Troy BOE submits five-year capital plan
The Troy Board of Education has finalized its five-year capital plan, which Superintendent Lee Hicks described as a “wish list” for the school system.
“It’s a fluid document,” Hicks said. “We’re not bound by the items we put down. You can put anything on there that you see any vision for fin the future; you go ahead and put it on the capital plan because it has to be approved by the Legislature.”
Approving the plan was the only item on the agenda for the board’s meeting Monday with personnel for the school system being filled within days of the school year starting back.
Hicks said the list is not just about getting potential capital projects pre-approved– it’s also about signaling needs to lawmakers in the State House.
“When legislators are making plans, they can see what are the needs in their systems,” Hicks said. “But we’re not bound to have to build these things. And we can add things. If we decided we wanted to build a STEM academy, for example, all we would have to do is go onto the website, put in a rough estimate and hit submit again.”
The state requires school boards to submit a full five-year plan Hicks said, so the board puts on whatever potential projects they can think of and stagger them over the five-year period to complete the document.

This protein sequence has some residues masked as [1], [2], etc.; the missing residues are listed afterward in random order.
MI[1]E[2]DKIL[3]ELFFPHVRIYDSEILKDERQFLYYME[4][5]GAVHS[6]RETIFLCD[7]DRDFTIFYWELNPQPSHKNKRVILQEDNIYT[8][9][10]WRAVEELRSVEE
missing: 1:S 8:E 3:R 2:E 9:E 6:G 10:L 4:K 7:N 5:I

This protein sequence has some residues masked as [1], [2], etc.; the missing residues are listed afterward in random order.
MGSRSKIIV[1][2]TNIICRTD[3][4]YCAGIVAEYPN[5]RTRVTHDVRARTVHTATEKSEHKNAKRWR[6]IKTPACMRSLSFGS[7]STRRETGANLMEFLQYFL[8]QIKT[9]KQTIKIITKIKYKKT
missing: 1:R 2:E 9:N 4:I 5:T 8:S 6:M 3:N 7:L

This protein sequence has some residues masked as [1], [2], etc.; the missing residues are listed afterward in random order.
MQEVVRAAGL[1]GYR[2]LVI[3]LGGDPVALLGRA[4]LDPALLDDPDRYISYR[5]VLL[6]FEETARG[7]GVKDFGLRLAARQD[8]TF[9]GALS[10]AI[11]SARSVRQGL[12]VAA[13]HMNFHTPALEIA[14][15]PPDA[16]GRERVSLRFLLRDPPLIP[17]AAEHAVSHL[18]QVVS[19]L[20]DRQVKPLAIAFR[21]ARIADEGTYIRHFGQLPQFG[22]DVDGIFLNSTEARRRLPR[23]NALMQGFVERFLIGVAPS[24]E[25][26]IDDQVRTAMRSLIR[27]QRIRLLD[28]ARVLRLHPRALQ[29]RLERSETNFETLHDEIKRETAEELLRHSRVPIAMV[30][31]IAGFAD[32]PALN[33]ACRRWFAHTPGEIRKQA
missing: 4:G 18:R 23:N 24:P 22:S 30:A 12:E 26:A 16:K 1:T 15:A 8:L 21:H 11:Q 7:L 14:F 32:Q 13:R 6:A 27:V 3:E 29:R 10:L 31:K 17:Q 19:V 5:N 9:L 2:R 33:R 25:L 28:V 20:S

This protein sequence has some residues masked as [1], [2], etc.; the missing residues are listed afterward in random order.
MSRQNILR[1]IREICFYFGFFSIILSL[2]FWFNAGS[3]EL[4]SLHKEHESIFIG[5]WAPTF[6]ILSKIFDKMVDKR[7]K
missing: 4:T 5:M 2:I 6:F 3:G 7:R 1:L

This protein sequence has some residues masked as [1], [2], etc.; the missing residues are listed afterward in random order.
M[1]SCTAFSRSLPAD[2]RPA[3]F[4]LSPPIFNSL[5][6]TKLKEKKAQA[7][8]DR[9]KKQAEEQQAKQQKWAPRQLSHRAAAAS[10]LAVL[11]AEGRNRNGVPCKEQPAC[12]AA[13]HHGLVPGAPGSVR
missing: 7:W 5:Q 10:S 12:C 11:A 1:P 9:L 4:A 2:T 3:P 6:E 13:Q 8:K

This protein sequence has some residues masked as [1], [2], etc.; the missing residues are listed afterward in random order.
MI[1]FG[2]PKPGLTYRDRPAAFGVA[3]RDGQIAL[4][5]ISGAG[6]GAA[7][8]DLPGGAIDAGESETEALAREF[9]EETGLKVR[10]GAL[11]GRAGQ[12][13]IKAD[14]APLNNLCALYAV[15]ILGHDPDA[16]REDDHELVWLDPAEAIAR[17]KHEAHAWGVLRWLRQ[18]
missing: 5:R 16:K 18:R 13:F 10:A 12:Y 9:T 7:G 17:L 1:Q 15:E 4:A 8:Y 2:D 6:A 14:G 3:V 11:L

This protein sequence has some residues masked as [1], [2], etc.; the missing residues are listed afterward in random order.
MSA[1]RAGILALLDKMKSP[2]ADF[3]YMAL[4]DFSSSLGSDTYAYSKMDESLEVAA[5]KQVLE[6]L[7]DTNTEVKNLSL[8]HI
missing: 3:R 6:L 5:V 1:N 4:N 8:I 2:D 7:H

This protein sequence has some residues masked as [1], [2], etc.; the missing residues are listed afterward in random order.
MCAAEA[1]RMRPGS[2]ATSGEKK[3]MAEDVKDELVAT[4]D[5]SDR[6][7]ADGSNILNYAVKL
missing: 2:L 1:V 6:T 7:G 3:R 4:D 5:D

“You can’t have it out to just four years, it has to be five,” Hicks said. “So next year I’ll have to add on something for 2023.”
Hicks said many of the things on the lists are wants and wishes and are not necessarily priorities.
“One of the items in there is to build new bleachers at the middle school field and to encase that whole storm drain in a big concrete flume to put in a parking lot or a new field,” Hicks said. “That would not be our top priority if I was given $10 million today, but it’s good to have it on the list.”
Hicks said it’s important to be planning some capital projects far in advance as some of the expenses are cyclical and need to be prepared for.
“Asphalt is something that only lasts up to about 15 years and that’s if you’re not driving on it every day,” Hicks said. “So the parking lot might not be in the shape where we need to go out and resurface it today, but in 5 or 10 years, it will be; we want to go ahead and start working toward that now so we can be ready.”
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